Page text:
Professor Miguel Levy (Physics) has been named a Fellow of The Optical Society, which brings together scientists, engineers, educators, technicians and business leaders in the fields of optics and photonics. Election to the rank of Fellow is based on outstanding contributions to optics through accomplishments in science and engineering, technical leadership and impact on the optics community. Levy was recognized for outstanding and fundamental contributions in the areas of magneto-optic and opto-electronic films, and extensions of the theory and applications of magneto-optic photonic crystals.
Michigan Tech has nominated four undergraduates for 2012 Barry M. Goldwater Scholarships. Physics major Ben Malec is one of the nominees. Malec tracks particles in a turbulent fluid in which gravitational settling also plays a role. He hopes to apply what he learns to better understand the behavior of clouds.
AsfalisMed has made it to the top five ideas in the Intel Innovators Competition. The team earned almost 10 million Social Capital Points from virtual investors. The Round 2 Battleground begins on January 26, 2012. The five finalists compete for a $50K award from the Panelists and $50K from the Top Fan. For more information or to participate, search for Intel Innovators in Facebook. AsfalisMed is the entrepreneurial concept of Michigan Tech students Travis Beaulieu and Joel Florek.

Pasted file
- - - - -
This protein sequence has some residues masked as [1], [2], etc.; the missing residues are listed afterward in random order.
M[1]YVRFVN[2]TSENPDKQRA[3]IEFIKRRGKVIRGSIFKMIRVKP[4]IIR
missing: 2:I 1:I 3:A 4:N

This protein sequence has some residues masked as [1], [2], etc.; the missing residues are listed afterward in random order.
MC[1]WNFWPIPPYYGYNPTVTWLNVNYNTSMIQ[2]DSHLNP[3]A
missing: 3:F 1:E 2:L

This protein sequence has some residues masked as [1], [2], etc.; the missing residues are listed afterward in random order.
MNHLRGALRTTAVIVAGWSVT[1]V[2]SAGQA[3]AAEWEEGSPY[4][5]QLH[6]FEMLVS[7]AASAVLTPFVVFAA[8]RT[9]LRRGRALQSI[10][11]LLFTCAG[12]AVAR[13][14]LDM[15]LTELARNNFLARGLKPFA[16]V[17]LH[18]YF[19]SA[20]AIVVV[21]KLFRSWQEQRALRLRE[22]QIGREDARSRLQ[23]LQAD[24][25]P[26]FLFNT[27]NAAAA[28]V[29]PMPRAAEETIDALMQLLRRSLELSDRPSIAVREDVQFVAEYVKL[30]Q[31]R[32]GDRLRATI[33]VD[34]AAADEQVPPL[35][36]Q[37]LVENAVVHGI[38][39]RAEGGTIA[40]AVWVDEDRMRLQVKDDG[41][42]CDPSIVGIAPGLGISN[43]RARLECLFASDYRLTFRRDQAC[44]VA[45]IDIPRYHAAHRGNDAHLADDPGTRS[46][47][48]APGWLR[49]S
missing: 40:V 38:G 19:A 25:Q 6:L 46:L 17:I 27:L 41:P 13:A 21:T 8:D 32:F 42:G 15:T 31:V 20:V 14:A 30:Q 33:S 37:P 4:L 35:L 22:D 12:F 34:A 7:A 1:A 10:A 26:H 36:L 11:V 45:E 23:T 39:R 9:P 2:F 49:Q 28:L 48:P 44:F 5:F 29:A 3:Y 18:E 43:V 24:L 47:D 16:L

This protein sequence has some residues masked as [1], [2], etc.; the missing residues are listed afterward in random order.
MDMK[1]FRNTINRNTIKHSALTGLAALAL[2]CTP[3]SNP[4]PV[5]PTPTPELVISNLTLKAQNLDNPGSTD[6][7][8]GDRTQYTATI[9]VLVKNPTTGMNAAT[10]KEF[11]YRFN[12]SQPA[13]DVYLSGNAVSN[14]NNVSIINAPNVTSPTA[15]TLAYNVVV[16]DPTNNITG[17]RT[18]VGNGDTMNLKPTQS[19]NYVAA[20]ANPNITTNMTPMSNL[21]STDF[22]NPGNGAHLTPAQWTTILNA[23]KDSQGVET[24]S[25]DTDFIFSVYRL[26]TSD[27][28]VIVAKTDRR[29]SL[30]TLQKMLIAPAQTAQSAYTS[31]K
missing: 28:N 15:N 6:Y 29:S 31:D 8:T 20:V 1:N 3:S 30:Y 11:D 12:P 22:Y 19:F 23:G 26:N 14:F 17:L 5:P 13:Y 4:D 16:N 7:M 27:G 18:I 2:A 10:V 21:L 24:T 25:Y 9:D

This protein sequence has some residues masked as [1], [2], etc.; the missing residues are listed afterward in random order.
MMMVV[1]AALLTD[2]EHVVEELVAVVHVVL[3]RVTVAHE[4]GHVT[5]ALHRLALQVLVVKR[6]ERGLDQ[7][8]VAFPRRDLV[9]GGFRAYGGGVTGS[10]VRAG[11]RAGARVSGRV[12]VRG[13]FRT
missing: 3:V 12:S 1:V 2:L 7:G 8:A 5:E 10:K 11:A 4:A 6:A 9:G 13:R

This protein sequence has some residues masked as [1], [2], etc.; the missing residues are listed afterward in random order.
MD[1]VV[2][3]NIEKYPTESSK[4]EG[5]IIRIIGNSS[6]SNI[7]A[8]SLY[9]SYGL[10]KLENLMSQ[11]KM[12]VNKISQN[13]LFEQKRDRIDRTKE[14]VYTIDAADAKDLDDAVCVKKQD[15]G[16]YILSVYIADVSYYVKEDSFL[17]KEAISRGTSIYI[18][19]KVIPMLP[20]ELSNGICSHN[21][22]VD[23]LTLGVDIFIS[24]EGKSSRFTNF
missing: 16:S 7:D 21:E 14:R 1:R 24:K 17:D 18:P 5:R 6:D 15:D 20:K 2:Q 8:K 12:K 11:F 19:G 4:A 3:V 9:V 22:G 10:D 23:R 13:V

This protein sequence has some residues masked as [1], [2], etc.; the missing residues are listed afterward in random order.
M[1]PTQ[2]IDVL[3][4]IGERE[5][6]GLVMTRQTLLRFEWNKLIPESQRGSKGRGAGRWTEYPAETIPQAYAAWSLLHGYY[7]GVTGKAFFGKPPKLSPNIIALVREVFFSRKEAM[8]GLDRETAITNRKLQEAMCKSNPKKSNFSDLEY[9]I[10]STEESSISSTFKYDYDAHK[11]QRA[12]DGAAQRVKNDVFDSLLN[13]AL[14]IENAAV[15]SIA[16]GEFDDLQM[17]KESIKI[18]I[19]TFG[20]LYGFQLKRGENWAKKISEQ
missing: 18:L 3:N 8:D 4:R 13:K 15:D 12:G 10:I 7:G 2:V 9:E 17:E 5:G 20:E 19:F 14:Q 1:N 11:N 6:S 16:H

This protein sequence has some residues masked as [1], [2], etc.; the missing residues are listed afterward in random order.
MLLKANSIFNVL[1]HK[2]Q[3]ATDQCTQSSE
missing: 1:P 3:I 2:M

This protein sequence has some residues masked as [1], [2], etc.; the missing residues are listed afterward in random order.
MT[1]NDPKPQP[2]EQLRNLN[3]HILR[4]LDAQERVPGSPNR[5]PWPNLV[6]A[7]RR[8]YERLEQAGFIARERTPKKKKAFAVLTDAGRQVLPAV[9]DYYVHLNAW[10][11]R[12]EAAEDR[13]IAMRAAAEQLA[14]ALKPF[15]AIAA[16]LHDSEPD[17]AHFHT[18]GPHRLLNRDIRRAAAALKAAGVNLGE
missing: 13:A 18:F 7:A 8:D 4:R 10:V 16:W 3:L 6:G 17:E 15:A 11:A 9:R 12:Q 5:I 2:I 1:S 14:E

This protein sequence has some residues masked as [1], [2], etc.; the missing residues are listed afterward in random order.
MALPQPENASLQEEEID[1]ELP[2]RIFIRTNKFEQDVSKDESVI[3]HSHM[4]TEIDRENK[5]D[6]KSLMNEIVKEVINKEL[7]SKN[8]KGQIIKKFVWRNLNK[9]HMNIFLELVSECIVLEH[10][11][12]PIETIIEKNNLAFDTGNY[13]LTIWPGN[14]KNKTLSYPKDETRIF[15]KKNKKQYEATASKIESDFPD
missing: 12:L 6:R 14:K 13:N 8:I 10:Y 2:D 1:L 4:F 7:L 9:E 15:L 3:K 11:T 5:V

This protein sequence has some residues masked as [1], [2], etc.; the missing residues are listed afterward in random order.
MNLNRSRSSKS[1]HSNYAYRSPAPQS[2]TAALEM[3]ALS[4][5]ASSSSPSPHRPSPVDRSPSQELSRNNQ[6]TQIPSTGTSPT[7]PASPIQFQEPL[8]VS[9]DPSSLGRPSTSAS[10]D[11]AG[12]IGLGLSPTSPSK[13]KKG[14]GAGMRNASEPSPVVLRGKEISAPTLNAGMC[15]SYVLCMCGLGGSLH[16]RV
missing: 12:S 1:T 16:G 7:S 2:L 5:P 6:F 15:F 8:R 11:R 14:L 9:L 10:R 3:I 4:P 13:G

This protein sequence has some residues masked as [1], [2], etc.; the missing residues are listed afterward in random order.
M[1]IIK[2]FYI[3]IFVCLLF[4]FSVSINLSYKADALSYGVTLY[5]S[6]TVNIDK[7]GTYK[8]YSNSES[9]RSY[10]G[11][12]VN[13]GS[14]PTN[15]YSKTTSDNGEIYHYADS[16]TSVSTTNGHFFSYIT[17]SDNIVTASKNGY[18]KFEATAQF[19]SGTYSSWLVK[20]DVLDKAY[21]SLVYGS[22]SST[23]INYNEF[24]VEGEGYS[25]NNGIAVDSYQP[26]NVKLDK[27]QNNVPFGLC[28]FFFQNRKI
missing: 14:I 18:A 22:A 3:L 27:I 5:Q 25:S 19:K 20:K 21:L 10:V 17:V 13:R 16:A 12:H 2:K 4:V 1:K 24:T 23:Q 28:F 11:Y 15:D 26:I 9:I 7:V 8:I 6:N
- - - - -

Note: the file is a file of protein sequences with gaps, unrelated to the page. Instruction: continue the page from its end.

Every year the AAA runs a series of lectures free and open to the public. Included in the series gallery:
January 2012. Robert Nemiroff. Michigan Technological University/NASA. “Best Short Astronomy Videos”
January 2009. Robert Nemiroff. Michigan Technological University. “Astronomy Picture of the Day”
Result puts limit on how ‘lumpy’ space-time can be.
A race between two energetic photons that began more than 7 billion years ago and spanned half the cosmos has ended in a virtual dead heat. The result, if it stands up to scrutiny, would tighten the limits, suggested by some theories, on how ‘lumpy’ space-time can be. The work, to be presented on 11 January at the 219th meeting of the American Astronomical Society in Austin, Texas, by Robert Nemiroff of the Michigan Technological University in Houghton and his colleagues, relies on an analysis of a short-lived, powerful stellar explosion known as a γ-ray burst that was recorded by NASA’s Fermi Gamma-ray Space Telescope in May 2009 and dubbed GRB 090510A. The study focused on two photons, one with an energy of 25 gigaelectronvolts (GeV) and another of about 1.5 GeV, which were separated by just 0.00136 seconds. READ MORE
University of Utah
Thursday, January 5, 2012
4:00 pm, Fisher 101 NEW ROOM